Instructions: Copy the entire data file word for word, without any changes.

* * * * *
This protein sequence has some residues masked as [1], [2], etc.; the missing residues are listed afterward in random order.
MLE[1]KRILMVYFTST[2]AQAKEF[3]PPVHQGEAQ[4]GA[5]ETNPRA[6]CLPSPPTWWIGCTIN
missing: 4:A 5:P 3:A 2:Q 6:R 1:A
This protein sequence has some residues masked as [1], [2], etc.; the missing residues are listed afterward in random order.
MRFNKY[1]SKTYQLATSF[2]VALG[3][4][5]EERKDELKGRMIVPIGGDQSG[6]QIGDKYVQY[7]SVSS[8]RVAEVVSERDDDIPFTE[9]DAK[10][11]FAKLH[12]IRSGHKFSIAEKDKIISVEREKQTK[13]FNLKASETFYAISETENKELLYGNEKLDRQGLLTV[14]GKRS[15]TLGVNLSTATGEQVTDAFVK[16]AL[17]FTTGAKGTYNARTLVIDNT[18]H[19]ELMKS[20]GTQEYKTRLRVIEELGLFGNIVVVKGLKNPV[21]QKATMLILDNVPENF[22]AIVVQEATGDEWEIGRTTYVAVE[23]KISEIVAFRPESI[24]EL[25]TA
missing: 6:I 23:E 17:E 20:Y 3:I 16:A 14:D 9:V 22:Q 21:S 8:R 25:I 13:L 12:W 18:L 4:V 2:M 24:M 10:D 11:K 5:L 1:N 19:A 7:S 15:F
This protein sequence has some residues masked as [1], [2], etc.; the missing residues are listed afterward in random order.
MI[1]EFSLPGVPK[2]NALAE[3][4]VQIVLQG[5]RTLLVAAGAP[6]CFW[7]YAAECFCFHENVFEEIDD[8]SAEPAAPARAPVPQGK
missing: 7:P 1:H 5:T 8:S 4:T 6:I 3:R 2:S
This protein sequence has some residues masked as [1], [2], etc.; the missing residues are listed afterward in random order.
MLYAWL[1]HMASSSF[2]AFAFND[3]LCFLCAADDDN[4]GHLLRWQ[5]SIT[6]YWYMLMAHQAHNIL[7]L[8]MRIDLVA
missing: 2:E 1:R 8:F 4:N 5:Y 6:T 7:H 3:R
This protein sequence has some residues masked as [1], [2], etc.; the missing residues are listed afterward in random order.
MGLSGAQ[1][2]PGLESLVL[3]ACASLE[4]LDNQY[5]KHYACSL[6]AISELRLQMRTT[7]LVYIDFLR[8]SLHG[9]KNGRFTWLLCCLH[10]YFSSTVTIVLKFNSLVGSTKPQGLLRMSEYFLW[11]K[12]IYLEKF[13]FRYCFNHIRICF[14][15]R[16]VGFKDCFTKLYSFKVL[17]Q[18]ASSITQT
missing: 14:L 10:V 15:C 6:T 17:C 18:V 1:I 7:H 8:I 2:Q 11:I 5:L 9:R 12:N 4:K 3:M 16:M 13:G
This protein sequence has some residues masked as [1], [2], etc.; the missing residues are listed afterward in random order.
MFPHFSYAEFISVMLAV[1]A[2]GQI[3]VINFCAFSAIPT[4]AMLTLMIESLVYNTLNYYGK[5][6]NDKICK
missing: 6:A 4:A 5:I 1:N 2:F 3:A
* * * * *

This protein sequence has some residues masked as [1], [2], etc.; the missing residues are listed afterward in random order.
MLE[1]KRILMVYFTST[2]AQAKEF[3]PPVHQGEAQ[4]GA[5]ETNPRA[6]CLPSPPTWWIGCTIN
missing: 4:A 5:P 3:A 2:Q 6:R 1:A
This protein sequence has some residues masked as [1], [2], etc.; the missing residues are listed afterward in random order.
MRFNKY[1]SKTYQLATSF[2]VALG[3][4][5]EERKDELKGRMIVPIGGDQSG[6]QIGDKYVQY[7]SVSS[8]RVAEVVSERDDDIPFTE[9]DAK[10][11]FAKLH[12]IRSGHKFSIAEKDKIISVEREKQTK[13]FNLKASETFYAISETENKELLYGNEKLDRQGLLTV[14]GKRS[15]TLGVNLSTATGEQVTDAFVK[16]AL[17]FTTGAKGTYNARTLVIDNT[18]H[19]ELMKS[20]GTQEYKTRLRVIEELGLFGNIVVVKGLKNPV[21]QKATMLILDNVPENF[22]AIVVQEATGDEWEIGRTTYVAVE[23]KISEIVAFRPESI[24]EL[25]TA
missing: 6:I 23:E 17:E 20:Y 3:I 16:A 14:D 9:V 22:Q 21:S 8:R 25:I 13:L 12:W 18:L 4:V 2:M 24:M 10:D 11:K 5:L 1:N 19:A 7:S 15:F
This protein sequence has some residues masked as [1], [2], etc.; the missing residues are listed afterward in random order.
MI[1]EFSLPGVPK[2]NALAE[3][4]VQIVLQG[5]RTLLVAAGAP[6]CFW[7]YAAECFCFHENVFEEIDD[8]SAEPAAPARAPVPQGK
missing: 7:P 1:H 5:T 8:S 4:T 6:I 3:R 2:S
This protein sequence has some residues masked as [1], [2], etc.; the missing residues are listed afterward in random order.
MLYAWL[1]HMASSSF[2]AFAFND[3]LCFLCAADDDN[4]GHLLRWQ[5]SIT[6]YWYMLMAHQAHNIL[7]L[8]MRIDLVA
missing: 2:E 1:R 8:F 4:N 5:Y 6:T 7:H 3:R
This protein sequence has some residues masked as [1], [2], etc.; the missing residues are listed afterward in random order.
MGLSGAQ[1][2]PGLESLVL[3]ACASLE[4]LDNQY[5]KHYACSL[6]AISELRLQMRTT[7]LVYIDFLR[8]SLHG[9]KNGRFTWLLCCLH[10]YFSSTVTIVLKFNSLVGSTKPQGLLRMSEYFLW[11]K[12]IYLEKF[13]FRYCFNHIRICF[14][15]R[16]VGFKDCFTKLYSFKVL[17]Q[18]ASSITQT
missing: 14:L 10:V 15:C 6:T 17:C 18:V 1:I 7:H 8:I 2:Q 11:I 5:L 9:R 12:N 4:K 3:M 16:M 13:G
This protein sequence has some residues masked as [1], [2], etc.; the missing residues are listed afterward in random order.
MFPHFSYAEFISVMLAV[1]A[2]GQI[3]VINFCAFSAIPT[4]AMLTLMIESLVYNTLNYYGK[5][6]NDKICK
missing: 6:A 4:A 5:I 1:N 2:F 3:A